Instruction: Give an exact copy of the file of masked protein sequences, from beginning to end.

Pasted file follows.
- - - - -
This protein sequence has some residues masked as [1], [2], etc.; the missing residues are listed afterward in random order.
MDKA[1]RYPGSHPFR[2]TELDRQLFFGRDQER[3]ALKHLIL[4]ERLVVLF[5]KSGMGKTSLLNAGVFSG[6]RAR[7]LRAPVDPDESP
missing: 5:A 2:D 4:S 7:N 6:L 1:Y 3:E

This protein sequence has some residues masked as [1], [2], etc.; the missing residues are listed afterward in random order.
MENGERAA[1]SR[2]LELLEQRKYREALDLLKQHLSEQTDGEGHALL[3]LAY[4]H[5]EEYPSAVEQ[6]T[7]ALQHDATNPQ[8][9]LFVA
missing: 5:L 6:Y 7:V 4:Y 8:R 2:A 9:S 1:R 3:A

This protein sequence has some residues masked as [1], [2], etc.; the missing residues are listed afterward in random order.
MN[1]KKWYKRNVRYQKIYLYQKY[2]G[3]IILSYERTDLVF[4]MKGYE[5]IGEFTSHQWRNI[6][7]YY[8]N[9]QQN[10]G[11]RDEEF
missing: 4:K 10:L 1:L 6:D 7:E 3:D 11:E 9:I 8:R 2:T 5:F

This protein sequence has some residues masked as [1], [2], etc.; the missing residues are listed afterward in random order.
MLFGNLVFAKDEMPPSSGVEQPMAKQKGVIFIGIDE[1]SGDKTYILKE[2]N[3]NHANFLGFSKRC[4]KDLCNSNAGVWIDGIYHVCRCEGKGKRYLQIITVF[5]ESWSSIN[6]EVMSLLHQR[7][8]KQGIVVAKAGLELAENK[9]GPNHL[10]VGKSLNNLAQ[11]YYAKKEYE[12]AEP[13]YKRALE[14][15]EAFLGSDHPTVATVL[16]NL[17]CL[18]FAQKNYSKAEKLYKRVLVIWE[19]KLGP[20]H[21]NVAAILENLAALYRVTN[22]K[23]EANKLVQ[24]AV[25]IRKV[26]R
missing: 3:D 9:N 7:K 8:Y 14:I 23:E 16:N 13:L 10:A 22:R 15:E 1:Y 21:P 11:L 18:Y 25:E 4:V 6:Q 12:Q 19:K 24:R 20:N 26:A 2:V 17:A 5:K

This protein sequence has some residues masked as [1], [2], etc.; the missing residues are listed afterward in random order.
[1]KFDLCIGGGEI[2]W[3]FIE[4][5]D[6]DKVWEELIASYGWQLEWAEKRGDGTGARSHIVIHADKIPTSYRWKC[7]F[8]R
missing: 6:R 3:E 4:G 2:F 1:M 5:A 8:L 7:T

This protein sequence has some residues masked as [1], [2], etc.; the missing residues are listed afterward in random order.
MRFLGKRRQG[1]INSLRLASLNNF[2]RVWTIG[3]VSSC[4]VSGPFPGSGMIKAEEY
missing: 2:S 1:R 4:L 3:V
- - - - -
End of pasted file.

This protein sequence has some residues masked as [1], [2], etc.; the missing residues are listed afterward in random order.
MDKA[1]RYPGSHPFR[2]TELDRQLFFGRDQER[3]ALKHLIL[4]ERLVVLF[5]KSGMGKTSLLNAGVFSG[6]RAR[7]LRAPVDPDESP
missing: 5:A 2:D 4:S 7:N 6:L 1:Y 3:E

This protein sequence has some residues masked as [1], [2], etc.; the missing residues are listed afterward in random order.
MENGERAA[1]SR[2]LELLEQRKYREALDLLKQHLSEQTDGEGHALL[3]LAY[4]H[5]EEYPSAVEQ[6]T[7]ALQHDATNPQ[8][9]LFVA
missing: 5:L 6:Y 7:V 4:Y 8:R 2:A 9:S 1:R 3:A

This protein sequence has some residues masked as [1], [2], etc.; the missing residues are listed afterward in random order.
MN[1]KKWYKRNVRYQKIYLYQKY[2]G[3]IILSYERTDLVF[4]MKGYE[5]IGEFTSHQWRNI[6][7]YY[8]N[9]QQN[10]G[11]RDEEF
missing: 4:K 10:L 1:L 6:D 7:E 3:D 11:E 9:I 8:R 2:T 5:F

This protein sequence has some residues masked as [1], [2], etc.; the missing residues are listed afterward in random order.
MLFGNLVFAKDEMPPSSGVEQPMAKQKGVIFIGIDE[1]SGDKTYILKE[2]N[3]NHANFLGFSKRC[4]KDLCNSNAGVWIDGIYHVCRCEGKGKRYLQIITVF[5]ESWSSIN[6]EVMSLLHQR[7][8]KQGIVVAKAGLELAENK[9]GPNHL[10]VGKSLNNLAQ[11]YYAKKEYE[12]AEP[13]YKRALE[14][15]EAFLGSDHPTVATVL[16]NL[17]CL[18]FAQKNYSKAEKLYKRVLVIWE[19]KLGP[20]H[21]NVAAILENLAALYRVTN[22]K[23]EANKLVQ[24]AV[25]IRKV[26]R
missing: 3:D 9:N 7:K 8:Y 14:I 23:E 16:N 13:L 10:A 22:R 15:E 1:Y 21:P 11:L 18:Y 25:E 4:V 6:Q 12:Q 19:K 24:R 20:N 26:A 2:V 17:A 5:K

This protein sequence has some residues masked as [1], [2], etc.; the missing residues are listed afterward in random order.
[1]KFDLCIGGGEI[2]W[3]FIE[4][5]D[6]DKVWEELIASYGWQLEWAEKRGDGTGARSHIVIHADKIPTSYRWKC[7]F[8]R
missing: 6:R 3:E 4:G 2:F 1:M 5:A 8:L 7:T

This protein sequence has some residues masked as [1], [2], etc.; the missing residues are listed afterward in random order.
MRFLGKRRQG[1]INSLRLASLNNF[2]RVWTIG[3]VSSC[4]VSGPFPGSGMIKAEEY
missing: 2:S 1:R 4:L 3:V